You are right, sometimes I do have a chip on my shoulder about it. Not so much about sitting in writing workshops but more about the fact that when you come out of a programme like that, you have a writing community. I don’t have that. I have some friends who are writers whom I can share work with but it’s nothing like the stories I hear from others who have a group, they workshop regularly, both informally and formally. I look at that with a kind of longing. At the same time, I am not sure it would necessarily suit me. I am quite private about my work.
Who were the writers you learnt from by reading them?
So many. Deborah Levy…
Hot Milk does have thematic similarities with my book but I think Swimming Home is her masterpiece…in terms of how intense and focused it is. It’s inspirational. There’s Javier Marías: I love his sentences. I read him in translation. I wish I knew Spanish well enough to read him in his own language. He does incredible things with his sentences.
Then there’s Jenny Offill’s Dept. Of Speculation that just stayed with me. I was so surprised by the sparseness of words on page and how she used her white space. Maggie Nelson’s The Argonauts. She’s brilliant; the way she can come at a subject from so many different directions. There’s an element of her writing that is very academic, intellectually rigorous. How does she do that?
What were you reading while writing ‘Girl In White Cotton’?
Marías, Don DeLillo and various texts about Alzheimer’s disease. I loved the (mental health) podcast On Being.
“He was sloppy, and never had the discipline required to make art.” Your narrator, Antara, says this about a character in the book. Could you expand on this in the context of your own process?
I am not terribly sure about what I think about that. Antara has a certain idea about the control required to make art. She and I work very differently. It was much more of a messy process for me than Antara and what she believes art to be about. I was disciplined at times but a complete basket case at other times. I would leave writing for months at a time.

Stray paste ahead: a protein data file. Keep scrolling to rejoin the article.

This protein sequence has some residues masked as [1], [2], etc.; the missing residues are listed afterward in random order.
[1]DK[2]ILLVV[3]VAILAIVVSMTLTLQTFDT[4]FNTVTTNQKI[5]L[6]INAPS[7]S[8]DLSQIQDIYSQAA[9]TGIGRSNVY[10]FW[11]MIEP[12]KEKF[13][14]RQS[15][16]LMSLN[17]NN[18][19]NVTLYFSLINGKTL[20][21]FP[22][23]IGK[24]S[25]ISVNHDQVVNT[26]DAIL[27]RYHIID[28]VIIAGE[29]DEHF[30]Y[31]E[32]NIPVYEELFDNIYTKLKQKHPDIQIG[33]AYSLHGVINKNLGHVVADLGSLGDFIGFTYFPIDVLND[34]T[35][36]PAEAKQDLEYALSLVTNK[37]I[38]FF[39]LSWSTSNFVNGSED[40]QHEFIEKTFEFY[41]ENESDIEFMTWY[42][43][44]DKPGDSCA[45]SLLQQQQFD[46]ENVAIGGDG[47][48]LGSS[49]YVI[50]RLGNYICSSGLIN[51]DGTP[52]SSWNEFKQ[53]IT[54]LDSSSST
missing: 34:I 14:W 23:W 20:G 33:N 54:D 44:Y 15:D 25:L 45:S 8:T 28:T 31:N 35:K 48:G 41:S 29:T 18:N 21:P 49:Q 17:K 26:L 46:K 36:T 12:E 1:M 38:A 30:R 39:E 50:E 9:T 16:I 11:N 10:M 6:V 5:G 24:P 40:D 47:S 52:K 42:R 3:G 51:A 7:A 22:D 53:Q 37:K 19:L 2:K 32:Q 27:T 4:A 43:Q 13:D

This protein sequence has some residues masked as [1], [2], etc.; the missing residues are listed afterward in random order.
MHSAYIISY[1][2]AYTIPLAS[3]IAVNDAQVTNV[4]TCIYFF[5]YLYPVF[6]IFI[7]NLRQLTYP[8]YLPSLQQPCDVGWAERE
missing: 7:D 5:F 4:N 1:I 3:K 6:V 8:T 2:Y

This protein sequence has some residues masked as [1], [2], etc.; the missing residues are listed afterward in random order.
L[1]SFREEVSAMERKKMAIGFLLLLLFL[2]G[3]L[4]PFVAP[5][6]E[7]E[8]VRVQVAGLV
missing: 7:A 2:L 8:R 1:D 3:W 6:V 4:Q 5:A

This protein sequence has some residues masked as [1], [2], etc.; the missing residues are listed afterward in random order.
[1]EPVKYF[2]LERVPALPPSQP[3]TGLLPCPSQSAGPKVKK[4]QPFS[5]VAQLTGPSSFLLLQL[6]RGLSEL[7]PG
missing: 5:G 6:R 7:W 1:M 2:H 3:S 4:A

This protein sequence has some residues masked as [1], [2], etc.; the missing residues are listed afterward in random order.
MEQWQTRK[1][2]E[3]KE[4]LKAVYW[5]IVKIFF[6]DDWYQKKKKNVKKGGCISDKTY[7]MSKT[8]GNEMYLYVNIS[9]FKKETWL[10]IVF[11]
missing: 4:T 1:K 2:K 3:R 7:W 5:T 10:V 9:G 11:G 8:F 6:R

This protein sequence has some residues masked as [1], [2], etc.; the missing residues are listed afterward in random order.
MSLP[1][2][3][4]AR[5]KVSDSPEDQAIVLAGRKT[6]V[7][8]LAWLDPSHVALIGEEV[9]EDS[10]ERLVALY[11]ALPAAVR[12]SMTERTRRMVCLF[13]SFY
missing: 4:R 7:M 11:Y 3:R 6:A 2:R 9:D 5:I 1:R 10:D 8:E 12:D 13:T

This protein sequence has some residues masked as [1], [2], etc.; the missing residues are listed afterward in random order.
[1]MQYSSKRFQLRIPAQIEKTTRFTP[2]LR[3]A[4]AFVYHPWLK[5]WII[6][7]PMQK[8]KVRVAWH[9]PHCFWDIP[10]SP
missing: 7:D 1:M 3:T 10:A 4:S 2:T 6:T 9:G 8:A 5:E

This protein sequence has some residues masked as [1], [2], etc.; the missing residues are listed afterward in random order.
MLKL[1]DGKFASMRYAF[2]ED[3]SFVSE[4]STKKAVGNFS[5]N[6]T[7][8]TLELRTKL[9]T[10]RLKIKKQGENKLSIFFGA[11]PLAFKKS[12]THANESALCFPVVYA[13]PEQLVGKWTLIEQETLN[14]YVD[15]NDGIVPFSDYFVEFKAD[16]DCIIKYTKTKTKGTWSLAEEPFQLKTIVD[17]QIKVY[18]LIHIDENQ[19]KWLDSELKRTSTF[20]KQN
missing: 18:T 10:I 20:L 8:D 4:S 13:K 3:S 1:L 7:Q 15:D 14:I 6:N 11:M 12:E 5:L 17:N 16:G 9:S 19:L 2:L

Books by women tend to be viewed biographically. Does that make you angry?
Anyone writing is writing from some kind of well of experience, whether it’s purely emotional or from empathy. I don’t get angry about it but it’s a little telling that people only ask this of women. It has been said before: Does it stem from the assumption that women can’t come at things from a place of pure imagination and therefore have to borrow from their biographies? Besides, I don’t know what is pure about imagination. Do men write from pure imagination?
Perhaps it comes from the idea that people want to know if women have exposed themselves in public in some way—maybe that’s why it’s asked more of women. This reminds me of when I was studying art history in college. Clement Greenberg spoke of Jackson Pollock’s work as pure gesture. But if you were a female artist like Lee Krasner (Pollock’s wife), her work was not deemed interesting enough. This shows the kind of sexism at the base of judging art. There’s something similar at work here. Something about the male author’s work is deemed a pure ejaculatory experience but for a woman to write something compelling, it needs to be seen through the lens of her own life for it to be worthwhile.
That said, I have been open about my personal experiences of motherhood, the fact that my grandmother was diagnosed with Alzheimer’s—I might not have gone into this kind of research into the illness if not. It’s fair to ask women writers these questions. Not fair to demand to know everything.
Your novel has been called scathing and vicious but it’s also intensely tender, isn’t it?
Those two sides of it are inexplicably linked. You can’t feel deep hatred without experiencing deep love. These polarities bring tension to the novel. I also find ambivalence to be important. To use the obvious example, one might have a tremendous desire to become a mother, but at the same time there is a repugnance to the impending existential shift. Ambivalence exists in all of our most profound feelings.
If you could have a conversation with anyone right now, dead or alive, who would it be?
Gabriel García Márquez.
This is the first in a fortnightly interview column. Anindita Ghose is a writer and journalist based in Mumbai.